Spencer: Ouch, Drew. Trying to describe the past of any X-Man—but particularly one of the Summers/Grey clan—could take years, so Cliff’s Notes version: Rachel Grey is the daughter of Scott Summers and Jean Grey from an alternate timeline. She’s an extraordinarily powerful telepath and telekinetic, which begs the question of why Psylocke is the one reading Sublime’s mind and why Rachel isn’t included in the crew of Omega Level Telepaths ready to take Sublime down. It almost implies that she might be weakened or depowered, but if she is, Wikipedia sure doesn’t mention it.
Also, she and Naruto were apparently separated at birth:
Anyway Drew, I find it funny that you brought up anticipation, because I had the same problem. How long has it been since this book was first announced, anyway? I’m not sure just what I was expecting from this book, but after all that time, it’s a little hard to live up to expectations no matter what they are. After pushing those aside and reading the issue through a few times, though, I’ve decided that I really like the book. It has its issues, of course: X-Men continuity can be impenetrable no matter how new reader-friendly the issue is, and occasionally dialogue or events are a little unclear. Drew, you actually already highlighted my three main problems with the issue: Kitty’s “OMG”s, Rogue’s mystery train rescue, and the fact that the baby didn’t short out the plane. So, instead of continuing to harp on its problems, I’m going to focus on what I liked about the issue: the camaraderie.
As Jubilee and her unnamed baby (henceforth known as Jubibaby) head for the X-Men, the omniscient narrator tells us of how the X-Men took Jubilee in when she was an orphan, gave her a home, and became her family. Its funny, because when I think of the X-Men, family isn’t the first word that comes to mind. They’re teachers, soldiers, occasionally even revolutionaries, but I guess when you live together and fight together, you become a family whether you want to or not.
When Jubilee meets with the other X-Men on the train, it feels like a million real-life family occasions I’ve lived through personally. They haven’t seen each other in a while, but they pick up right where they left off; Rogue and Kitty coo over Jubibaby while Storm plays the stern parent, and they marvel over the fact that little Jubilee is all grown up with a baby of her own. There’s affection and a familiarity between these characters that’s heartwarming and often missing in team books. It also helps show us how the X-Men operate as a family, instead of just telling us that they do and leaving it at that. Jubilee is the prodigal daughter, returning home with a baby in tow but being welcomed with open arms; remove the superpowers and I’m pretty sure this could be a Hallmark Movie of the Week.
It also helps establish Jubilee as a more adult character. I’m not sure everything that’s been done with her in recent years (last I heard she had become a vampire?), but I’m sure most of us mainly remember Jubilee as the bratty little mallrat from the 90’s X-Men animated series. Now she’s come full circle, returning home with a baby of her own and new adult responsibilities and worries. It’s a feeling that’s probably familiar to a lot of readers.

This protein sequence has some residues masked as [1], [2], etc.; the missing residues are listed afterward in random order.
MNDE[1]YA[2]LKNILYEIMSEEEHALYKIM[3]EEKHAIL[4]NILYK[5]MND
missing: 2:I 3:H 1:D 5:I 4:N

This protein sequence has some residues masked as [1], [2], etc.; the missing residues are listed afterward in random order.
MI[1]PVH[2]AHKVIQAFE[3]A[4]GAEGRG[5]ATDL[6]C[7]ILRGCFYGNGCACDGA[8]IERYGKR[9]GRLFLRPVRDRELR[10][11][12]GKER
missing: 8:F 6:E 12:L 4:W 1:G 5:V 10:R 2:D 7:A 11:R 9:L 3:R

I’m also a fan of Oliver Coipel’s artwork. First of all, Jubibaby is adorable. The characters’ faces are expressive, and I love what he does with their hair, be it Jubilee’s scruffy locks, Rogue’s hair blowing dynamically in the wind, or Storm’s sweet, sweet Mohawk.
I was also impressed by the action sequences. While I still don’t know how derailing three of the train’s cars prevented a head-on collision, Coipel’s rendition of the scene is dynamic and easy-to-follow, and it was fun to see Rogue topple the train by combining strength with leverage, instead of going with a straight-up Superman-level feat of strength.
If there is one weakness to Coipel’s work, though, it’s definitely his interpretation of Storm’s costume:
Seriously, how does that stay up?
As for the all-female X-Men roster, I don’t necessarily think that Wood has a message beyond “Hey look how awesome the ladies of the X-Men are!” In fact, I love that the fact that the entire roster is comprised of women is never mentioned within the story itself. X-Men has always been a title that connected with female readers and featured a greater than average number of female characters—many of them powerful, iconic ones at that—and the specific ladies featured in this issue all have positions at the Jean Grey School and are all friends of Jubilee, so there’s nothing strange at all about them being together on this specific mission (and I bet if you mentioned it to any of these X-Men you’d end up with Rogue’s boot upside your head).
I haven’t heard anybody else mention it, but despite the (sadly) still rare emphasis on female characters, I’m actually much more impressed by this roster’s diversity. Out of six lead X-Men, three of them (Storm, Psylocke and Jubilee) are women of color; 50% of the team isn’t white, and in the world of comics, that’s truly impressive.
Anyway, despite whatever flaws this book has, I’m definitely coming back next month. I love the camaraderie between the cast, I’m intrigued by Jubibaby and Arkea, and honestly, I really want to find out why Mercury attacked Bling. Yes, a one-page, nearly throw-away altercation between two students I’ve never seen before interested me enough that I want to come back to see if it’s ever addressed again, and I’m taking that as a sign that Brian Wood is a writer worth sticking around for. So I’m going to do just that.
For a complete list of what we’re reading, head on over to our Pull List page. Whenever possible, buy your comics from your local mom and pop comic bookstore. If you want to rock digital copies, head on over to Comixology and download issues there. There’s no need to pirate, right?